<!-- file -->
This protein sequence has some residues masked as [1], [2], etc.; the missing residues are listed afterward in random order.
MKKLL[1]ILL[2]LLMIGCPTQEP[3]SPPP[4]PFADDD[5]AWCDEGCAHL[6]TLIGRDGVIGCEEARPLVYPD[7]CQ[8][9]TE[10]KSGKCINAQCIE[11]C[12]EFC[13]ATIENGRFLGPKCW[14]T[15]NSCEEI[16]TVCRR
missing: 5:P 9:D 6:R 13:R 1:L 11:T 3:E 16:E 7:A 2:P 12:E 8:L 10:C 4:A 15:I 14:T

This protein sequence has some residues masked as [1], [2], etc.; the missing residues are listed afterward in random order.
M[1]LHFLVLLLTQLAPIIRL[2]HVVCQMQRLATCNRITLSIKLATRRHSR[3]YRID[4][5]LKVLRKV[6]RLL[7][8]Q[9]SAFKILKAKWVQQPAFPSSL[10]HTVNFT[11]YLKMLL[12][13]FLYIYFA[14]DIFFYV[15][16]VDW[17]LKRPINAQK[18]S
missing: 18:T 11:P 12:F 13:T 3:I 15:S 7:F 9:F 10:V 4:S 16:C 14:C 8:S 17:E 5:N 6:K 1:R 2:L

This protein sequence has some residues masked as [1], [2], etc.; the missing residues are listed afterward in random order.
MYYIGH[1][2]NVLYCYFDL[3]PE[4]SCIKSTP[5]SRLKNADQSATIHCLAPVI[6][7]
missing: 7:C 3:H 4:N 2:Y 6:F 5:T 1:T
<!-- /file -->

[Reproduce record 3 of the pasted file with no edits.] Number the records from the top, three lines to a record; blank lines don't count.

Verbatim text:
This protein sequence has some residues masked as [1], [2], etc.; the missing residues are listed afterward in random order.
MYYIGH[1][2]NVLYCYFDL[3]PE[4]SCIKSTP[5]SRLKNADQSATIHCLAPVI[6][7]
missing: 7:C 3:H 4:N 2:Y 6:F 5:T 1:T